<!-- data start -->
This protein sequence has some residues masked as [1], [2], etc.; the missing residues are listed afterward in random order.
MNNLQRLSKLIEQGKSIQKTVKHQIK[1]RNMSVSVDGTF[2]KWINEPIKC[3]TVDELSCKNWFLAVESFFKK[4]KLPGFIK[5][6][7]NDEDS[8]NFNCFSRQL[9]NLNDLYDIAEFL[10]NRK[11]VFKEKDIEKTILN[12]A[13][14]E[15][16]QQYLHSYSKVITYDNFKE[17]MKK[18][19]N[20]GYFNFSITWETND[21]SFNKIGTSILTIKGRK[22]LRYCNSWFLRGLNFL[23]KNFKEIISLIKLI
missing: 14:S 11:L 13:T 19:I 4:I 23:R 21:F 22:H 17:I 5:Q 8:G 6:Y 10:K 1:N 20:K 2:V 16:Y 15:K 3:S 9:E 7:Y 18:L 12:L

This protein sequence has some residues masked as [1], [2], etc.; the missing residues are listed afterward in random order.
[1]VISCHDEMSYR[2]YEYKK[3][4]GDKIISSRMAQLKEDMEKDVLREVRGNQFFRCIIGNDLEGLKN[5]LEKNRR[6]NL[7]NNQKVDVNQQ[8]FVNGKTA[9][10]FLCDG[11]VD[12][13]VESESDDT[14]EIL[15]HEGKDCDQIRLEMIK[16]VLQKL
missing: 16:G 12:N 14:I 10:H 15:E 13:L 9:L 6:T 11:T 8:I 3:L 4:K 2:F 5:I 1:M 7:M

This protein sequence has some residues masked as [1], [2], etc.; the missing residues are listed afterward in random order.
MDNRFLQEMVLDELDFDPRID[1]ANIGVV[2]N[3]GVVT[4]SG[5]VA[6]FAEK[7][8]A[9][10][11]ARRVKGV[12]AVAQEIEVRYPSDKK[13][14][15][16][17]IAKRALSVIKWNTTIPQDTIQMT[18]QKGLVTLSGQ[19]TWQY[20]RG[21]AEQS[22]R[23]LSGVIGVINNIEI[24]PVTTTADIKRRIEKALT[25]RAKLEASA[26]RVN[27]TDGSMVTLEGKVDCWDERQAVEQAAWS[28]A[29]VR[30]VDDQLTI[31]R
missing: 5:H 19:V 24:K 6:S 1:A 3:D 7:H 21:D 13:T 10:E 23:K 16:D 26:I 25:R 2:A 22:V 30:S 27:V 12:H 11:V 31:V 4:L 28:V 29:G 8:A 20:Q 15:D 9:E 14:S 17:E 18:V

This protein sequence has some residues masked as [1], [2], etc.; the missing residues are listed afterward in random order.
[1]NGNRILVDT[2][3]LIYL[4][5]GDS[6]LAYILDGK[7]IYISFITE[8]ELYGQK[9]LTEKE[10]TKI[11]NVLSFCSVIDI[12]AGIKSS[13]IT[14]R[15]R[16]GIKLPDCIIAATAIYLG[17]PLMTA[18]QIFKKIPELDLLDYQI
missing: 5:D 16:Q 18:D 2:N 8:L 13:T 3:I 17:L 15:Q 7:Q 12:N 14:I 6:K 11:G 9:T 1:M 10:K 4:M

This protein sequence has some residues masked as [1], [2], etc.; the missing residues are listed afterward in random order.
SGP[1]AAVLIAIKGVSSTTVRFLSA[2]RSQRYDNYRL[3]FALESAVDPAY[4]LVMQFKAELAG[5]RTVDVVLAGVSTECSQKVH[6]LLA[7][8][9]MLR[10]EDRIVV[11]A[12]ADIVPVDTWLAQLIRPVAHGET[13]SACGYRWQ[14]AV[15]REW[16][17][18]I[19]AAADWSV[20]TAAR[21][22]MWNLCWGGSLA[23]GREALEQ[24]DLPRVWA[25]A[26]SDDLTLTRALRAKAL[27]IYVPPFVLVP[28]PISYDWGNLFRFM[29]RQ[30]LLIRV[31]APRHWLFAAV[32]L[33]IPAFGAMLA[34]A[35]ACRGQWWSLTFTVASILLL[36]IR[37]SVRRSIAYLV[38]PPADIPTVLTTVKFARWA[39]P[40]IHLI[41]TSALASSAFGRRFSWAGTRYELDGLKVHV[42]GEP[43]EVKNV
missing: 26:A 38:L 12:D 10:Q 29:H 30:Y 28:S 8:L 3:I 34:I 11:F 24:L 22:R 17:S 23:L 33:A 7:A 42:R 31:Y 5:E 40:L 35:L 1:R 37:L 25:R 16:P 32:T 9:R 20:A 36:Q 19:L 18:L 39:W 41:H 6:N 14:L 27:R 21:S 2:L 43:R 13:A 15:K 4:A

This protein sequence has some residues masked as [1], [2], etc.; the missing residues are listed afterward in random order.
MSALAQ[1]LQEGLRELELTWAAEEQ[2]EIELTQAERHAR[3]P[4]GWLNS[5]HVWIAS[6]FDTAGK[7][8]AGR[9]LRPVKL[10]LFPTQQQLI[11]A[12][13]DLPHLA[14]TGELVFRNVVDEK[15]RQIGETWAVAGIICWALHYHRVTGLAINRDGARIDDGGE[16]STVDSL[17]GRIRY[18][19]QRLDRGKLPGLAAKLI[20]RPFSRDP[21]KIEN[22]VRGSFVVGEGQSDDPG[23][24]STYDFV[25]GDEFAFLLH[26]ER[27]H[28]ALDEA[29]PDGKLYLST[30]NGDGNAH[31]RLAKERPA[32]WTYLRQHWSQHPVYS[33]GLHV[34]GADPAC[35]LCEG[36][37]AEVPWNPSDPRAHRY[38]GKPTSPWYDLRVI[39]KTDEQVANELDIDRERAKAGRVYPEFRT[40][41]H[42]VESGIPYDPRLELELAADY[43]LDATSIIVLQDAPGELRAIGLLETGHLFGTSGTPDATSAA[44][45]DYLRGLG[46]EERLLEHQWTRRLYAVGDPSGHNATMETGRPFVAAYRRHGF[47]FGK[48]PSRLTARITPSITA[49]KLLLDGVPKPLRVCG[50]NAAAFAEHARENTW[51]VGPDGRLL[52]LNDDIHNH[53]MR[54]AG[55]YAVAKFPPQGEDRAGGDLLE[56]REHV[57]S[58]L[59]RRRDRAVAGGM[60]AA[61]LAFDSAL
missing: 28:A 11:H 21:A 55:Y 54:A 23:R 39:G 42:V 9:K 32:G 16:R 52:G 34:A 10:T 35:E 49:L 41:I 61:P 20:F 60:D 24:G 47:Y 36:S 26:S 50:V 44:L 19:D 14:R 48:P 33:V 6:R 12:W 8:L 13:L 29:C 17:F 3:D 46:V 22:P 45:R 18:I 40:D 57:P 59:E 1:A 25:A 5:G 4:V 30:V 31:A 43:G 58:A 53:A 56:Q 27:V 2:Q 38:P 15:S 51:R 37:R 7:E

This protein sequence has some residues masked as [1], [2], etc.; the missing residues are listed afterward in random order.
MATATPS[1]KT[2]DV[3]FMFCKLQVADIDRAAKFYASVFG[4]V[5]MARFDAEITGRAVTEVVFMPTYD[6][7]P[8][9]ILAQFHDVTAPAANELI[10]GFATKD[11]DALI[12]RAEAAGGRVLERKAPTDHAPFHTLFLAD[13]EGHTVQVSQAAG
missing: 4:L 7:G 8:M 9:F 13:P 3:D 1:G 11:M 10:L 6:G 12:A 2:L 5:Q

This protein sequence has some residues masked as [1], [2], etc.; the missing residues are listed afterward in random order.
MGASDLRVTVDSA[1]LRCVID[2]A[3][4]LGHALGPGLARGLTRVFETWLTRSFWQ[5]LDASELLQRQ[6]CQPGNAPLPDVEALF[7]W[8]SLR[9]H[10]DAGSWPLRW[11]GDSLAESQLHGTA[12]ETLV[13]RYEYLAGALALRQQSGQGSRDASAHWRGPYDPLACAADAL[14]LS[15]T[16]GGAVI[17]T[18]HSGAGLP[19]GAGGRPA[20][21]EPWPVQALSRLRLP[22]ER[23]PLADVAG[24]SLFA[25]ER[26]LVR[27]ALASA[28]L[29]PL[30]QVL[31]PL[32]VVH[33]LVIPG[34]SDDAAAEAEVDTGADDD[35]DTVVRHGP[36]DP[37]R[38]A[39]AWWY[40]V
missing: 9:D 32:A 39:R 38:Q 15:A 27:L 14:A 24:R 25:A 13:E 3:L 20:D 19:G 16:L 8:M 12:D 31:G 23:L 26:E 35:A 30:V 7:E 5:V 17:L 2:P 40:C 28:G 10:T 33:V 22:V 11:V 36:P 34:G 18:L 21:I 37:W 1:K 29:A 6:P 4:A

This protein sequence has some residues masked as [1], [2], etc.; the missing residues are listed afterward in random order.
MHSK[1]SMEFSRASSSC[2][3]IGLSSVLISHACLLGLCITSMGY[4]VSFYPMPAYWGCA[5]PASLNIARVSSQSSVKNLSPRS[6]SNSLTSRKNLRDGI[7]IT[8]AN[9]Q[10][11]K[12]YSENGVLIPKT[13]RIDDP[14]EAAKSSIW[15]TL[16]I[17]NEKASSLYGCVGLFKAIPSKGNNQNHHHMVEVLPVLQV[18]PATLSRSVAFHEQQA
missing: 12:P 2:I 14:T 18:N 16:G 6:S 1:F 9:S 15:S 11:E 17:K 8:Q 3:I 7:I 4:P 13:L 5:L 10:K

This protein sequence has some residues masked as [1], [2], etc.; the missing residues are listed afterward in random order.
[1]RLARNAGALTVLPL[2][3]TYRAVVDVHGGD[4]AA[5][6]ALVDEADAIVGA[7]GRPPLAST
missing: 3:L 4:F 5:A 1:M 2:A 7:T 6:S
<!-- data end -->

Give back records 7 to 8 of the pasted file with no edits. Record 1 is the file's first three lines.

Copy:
This protein sequence has some residues masked as [1], [2], etc.; the missing residues are listed afterward in random order.
MATATPS[1]KT[2]DV[3]FMFCKLQVADIDRAAKFYASVFG[4]V[5]MARFDAEITGRAVTEVVFMPTYD[6][7]P[8][9]ILAQFHDVTAPAANELI[10]GFATKD[11]DALI[12]RAEAAGGRVLERKAPTDHAPFHTLFLAD[13]EGHTVQVSQAAG
missing: 4:L 7:G 8:M 9:F 13:P 3:D 1:G 11:M 10:L 6:G 12:A 2:L 5:Q

This protein sequence has some residues masked as [1], [2], etc.; the missing residues are listed afterward in random order.
MGASDLRVTVDSA[1]LRCVID[2]A[3][4]LGHALGPGLARGLTRVFETWLTRSFWQ[5]LDASELLQRQ[6]CQPGNAPLPDVEALF[7]W[8]SLR[9]H[10]DAGSWPLRW[11]GDSLAESQLHGTA[12]ETLV[13]RYEYLAGALALRQQSGQGSRDASAHWRGPYDPLACAADAL[14]LS[15]T[16]GGAVI[17]T[18]HSGAGLP[19]GAGGRPA[20][21]EPWPVQALSRLRLP[22]ER[23]PLADVAG[24]SLFA[25]ER[26]LVR[27]ALASA[28]L[29]PL[30]QVL[31]PL[32]VVH[33]LVIPG[34]SDDAAAEAEVDTGADDD[35]DTVVRHGP[36]DP[37]R[38]A[39]AWWY[40]V
missing: 9:D 32:A 39:R 38:Q 15:A 27:L 14:A 24:R 25:A 13:E 3:L 20:D 19:G 16:L 8:M 12:D 31:G 23:L 26:E 35:A 30:V 7:E 5:V 17:L 2:P 40:C 28:G 10:T 33:V 22:V 11:V 36:P 34:G 18:L 21:I 37:W 1:K 29:A 6:P 4:A